Key verse: Deuteronomy 18:20
Big idea: All true prophets serve God's revealed covenant.
As the Israelites prepared to enter Canaan, they were facing a world that had elaborate ways of trying to tame the future. They had people who claimed to discern the future from the stars, who claimed to control it with charms and magic, or who said they could communicate with the dead or familiar spirits for wisdom and insight. The Israelites were expressly forbidden to partake in any of that. No horoscopes, no magic, no mediums. They were not special ways to get insight or harmless entertainment, they were the very sins for which the Canaanites were being expelled from the land. They were the rejection of the true authority and the embrace of idolatrous lies.
But God offered a better way. His prophets would not lead people astray to other gods, but would reinforce what He had already revealed. His prophets would have 100% accuracy - any error meant that they did not speak for the God who declares the end from the beginning. The purpose was not to satisfy their curiosity but to build their confidence in the One who holds tomorrow.
In fact, there was one more prophet par excellence who would come: a prophet like Moses. On Sinai, the Israelites had begged Moses to be their intermediary so that God would not speak to them directly again. After Moses died, there was not another prophet that spoke to God "face to face," until the promised Prophet came. The One who mediated God's presence would give the people a perfect Law, and give them a better Exodus. He would be an Israelite man like them but also the perfect revelation of God's character. The supreme prophet would do what all of the true prophets did: point people to God's Word. Jesus did not just tell us, He transformed us.
Discussion idea: Why are people so fascinated with the future? How does trust in God's faithfulness remove the need for details?
Prayer focus: Repent of any sources of comfort and security for the future you have chased instead of God. Ask Him to bring you satisfaction in His final revelation.
Key Verse: Luke 15:24
Big Idea: The Son of Man pursues us wherever we run.
When you think about the major blockbuster movies, novels, and TV shows in our day, you will find that many of the biggest, most captivating are love stories or stories of redemption. These two kinds of plots connect with the human heart in a special way, because they speak to a basic need we have for relationship and acceptance. With that in mind, it is no surprise that Luke 15 is among the most loved chapters in the Bible. It tells two short stories to set the scene and a final parable that tells a story of love and redemption, with a subplot of envy and bitterness.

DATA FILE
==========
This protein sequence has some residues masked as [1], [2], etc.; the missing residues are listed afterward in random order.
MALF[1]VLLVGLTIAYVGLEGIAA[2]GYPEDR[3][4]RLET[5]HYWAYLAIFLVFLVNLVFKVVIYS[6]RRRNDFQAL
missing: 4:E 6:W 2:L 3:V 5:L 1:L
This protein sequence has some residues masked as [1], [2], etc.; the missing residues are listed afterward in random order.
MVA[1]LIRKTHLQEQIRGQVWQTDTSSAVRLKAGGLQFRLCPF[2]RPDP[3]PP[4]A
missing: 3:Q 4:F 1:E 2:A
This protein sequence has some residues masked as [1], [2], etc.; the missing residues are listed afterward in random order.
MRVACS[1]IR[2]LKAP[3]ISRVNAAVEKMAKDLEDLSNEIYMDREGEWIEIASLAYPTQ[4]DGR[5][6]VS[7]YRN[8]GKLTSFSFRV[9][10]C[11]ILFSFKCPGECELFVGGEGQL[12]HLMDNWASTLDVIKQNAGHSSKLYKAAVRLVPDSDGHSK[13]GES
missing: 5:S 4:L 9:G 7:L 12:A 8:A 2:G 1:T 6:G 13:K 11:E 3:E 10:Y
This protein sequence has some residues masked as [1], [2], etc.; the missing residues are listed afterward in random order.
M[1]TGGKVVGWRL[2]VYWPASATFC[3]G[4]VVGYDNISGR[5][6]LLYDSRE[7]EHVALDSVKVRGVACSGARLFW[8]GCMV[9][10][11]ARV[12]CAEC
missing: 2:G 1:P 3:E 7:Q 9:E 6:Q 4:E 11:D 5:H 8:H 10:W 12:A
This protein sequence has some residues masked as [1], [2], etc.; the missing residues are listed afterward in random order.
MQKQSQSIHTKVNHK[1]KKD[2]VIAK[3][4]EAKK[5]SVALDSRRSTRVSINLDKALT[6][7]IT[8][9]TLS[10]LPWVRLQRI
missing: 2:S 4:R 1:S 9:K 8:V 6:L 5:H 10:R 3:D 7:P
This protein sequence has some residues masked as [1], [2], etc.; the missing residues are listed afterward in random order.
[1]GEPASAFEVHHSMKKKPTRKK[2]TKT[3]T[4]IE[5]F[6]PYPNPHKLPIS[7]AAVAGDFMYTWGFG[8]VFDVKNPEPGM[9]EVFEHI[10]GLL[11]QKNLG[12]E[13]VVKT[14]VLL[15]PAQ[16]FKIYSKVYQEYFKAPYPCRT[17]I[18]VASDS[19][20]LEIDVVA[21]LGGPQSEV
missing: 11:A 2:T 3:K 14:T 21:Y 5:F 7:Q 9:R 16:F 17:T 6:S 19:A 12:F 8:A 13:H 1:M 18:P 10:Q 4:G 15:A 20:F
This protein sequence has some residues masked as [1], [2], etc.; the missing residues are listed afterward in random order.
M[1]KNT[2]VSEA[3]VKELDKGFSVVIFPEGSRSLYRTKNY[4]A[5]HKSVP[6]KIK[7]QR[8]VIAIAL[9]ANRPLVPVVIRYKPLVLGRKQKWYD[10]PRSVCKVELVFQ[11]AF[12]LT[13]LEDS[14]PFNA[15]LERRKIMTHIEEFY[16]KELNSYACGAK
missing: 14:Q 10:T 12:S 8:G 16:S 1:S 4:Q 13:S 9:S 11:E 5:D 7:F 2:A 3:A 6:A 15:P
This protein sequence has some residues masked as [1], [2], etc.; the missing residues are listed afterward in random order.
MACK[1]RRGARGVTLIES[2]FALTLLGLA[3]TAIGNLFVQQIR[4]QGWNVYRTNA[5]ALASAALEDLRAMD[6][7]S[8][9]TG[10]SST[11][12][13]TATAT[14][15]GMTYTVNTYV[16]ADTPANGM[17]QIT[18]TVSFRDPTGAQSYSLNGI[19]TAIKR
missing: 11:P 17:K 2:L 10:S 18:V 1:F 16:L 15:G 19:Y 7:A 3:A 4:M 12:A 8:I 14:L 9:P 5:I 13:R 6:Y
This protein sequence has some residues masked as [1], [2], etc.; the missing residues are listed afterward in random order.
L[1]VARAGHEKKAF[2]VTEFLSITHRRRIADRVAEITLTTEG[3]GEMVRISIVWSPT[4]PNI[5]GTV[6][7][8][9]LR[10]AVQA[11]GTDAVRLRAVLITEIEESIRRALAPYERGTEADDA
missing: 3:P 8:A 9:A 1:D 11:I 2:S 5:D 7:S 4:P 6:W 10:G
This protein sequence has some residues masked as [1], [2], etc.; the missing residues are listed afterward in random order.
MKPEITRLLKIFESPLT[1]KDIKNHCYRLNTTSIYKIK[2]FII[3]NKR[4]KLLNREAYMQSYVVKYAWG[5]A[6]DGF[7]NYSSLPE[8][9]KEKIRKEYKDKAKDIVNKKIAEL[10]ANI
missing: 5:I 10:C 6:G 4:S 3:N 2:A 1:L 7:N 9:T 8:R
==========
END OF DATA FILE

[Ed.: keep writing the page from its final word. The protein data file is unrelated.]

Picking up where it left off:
Our setting: the Pharisees opposing Jesus, because of how close He is getting to sinners. The setup: Jesus tells two short stories. If you lost a sheep, you would go find it, and would be excited when you did. If you lost some money, you would tell all your neighbors when you found it again. The angels of God rejoice when a sinner is reclaimed by God, yet the Pharisees (who would be excited about a sheep or a coin) are angry that this person is found again.
To hit the nail squarely on the head, Jesus tells a final story. A man has two sons. The younger comes and asks the father to liquidate his assets and give him his inheritance now. Unthinkably, the father does so, and the younger son takes and wastes it all. He goes from being wealthy to slopping pigs and starving himself. He ‘comes to himself’ and decides to return to his father. But before he can get close, his father’s watching eye sees him and his father runs to throw his arms around him, forgiving him and restoring him. Although the son walked the road away from home alone, the father pursues him there when he returns. God’s love is like that. Although we might be excited about a sheep or a coin, how much more a child! Even though we have rejected God, He is still overjoyed when we return to Him, and He ran down to Earth to reclaim us.
Yet, there is a dark ending to the story. The older brother does not come to the celebration, but sits and sulks outside, although he would certainly have joined in celebrating a sheep or a coin recovered. When his father comes to him to bring him in, he is resentful and disrespectful. Like a spoiled brat, he ignores the blessings his father had given him to complain about the love being shown to his prodigal brother. The Pharisees who acted this way when Jesus came to the notorious sinners to reclaim them revealed they did not understand God’s heart. Like Jonah, they loved the material things of the world and resented people. The Son of Man did not come with that agenda. He came to love and to bring us home.
Discussion Idea: Do you ever get resentful when you see someone forgiven for something they have done wrong? Why do you think that we, forgiven sinners, do not value mercy more?
Prayer Focus: Praise God for reclaiming us with joy and pray we could see people more as He does.